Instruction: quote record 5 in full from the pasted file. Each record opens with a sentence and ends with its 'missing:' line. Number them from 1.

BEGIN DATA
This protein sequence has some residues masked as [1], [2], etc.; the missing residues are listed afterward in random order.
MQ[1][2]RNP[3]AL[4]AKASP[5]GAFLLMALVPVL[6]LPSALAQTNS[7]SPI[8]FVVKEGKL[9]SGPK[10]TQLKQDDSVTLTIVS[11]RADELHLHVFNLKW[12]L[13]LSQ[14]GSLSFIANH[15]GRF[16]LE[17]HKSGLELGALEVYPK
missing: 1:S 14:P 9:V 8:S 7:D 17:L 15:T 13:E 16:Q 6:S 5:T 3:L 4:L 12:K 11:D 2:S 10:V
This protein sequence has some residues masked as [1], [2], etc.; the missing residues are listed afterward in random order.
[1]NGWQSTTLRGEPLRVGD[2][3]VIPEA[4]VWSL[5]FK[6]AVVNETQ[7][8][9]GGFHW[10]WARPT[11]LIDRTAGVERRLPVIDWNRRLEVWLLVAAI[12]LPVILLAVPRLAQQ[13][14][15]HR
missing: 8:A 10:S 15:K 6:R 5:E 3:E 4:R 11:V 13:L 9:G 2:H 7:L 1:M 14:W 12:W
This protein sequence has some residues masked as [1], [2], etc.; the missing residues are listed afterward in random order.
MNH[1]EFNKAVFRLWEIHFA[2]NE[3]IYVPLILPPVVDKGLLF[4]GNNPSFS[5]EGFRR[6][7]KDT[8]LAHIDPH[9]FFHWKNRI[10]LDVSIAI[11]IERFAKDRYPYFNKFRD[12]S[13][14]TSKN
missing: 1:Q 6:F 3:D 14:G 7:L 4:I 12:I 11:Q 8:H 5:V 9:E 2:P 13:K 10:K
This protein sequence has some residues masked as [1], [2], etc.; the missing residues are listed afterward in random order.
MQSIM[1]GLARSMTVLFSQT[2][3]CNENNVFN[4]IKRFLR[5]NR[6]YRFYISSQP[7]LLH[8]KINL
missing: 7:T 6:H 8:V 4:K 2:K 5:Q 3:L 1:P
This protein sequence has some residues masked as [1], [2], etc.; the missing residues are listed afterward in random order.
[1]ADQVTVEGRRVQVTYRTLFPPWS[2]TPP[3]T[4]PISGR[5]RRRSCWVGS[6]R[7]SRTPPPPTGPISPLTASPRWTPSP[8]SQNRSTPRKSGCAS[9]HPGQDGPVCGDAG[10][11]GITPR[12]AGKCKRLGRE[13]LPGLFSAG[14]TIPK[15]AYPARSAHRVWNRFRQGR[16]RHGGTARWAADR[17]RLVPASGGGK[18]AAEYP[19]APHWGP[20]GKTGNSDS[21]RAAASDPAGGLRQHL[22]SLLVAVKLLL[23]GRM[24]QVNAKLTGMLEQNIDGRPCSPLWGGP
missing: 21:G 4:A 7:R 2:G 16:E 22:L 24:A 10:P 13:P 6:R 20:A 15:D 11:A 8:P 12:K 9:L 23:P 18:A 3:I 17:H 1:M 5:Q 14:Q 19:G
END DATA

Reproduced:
This protein sequence has some residues masked as [1], [2], etc.; the missing residues are listed afterward in random order.
[1]ADQVTVEGRRVQVTYRTLFPPWS[2]TPP[3]T[4]PISGR[5]RRRSCWVGS[6]R[7]SRTPPPPTGPISPLTASPRWTPSP[8]SQNRSTPRKSGCAS[9]HPGQDGPVCGDAG[10][11]GITPR[12]AGKCKRLGRE[13]LPGLFSAG[14]TIPK[15]AYPARSAHRVWNRFRQGR[16]RHGGTARWAADR[17]RLVPASGGGK[18]AAEYP[19]APHWGP[20]GKTGNSDS[21]RAAASDPAGGLRQHL[22]SLLVAVKLLL[23]GRM[24]QVNAKLTGMLEQNIDGRPCSPLWGGP
missing: 21:G 4:A 7:R 2:G 16:E 22:L 24:A 10:P 13:P 6:R 20:A 15:D 11:A 8:P 12:K 9:L 23:P 18:A 3:I 17:H 1:M 5:Q 14:Q 19:G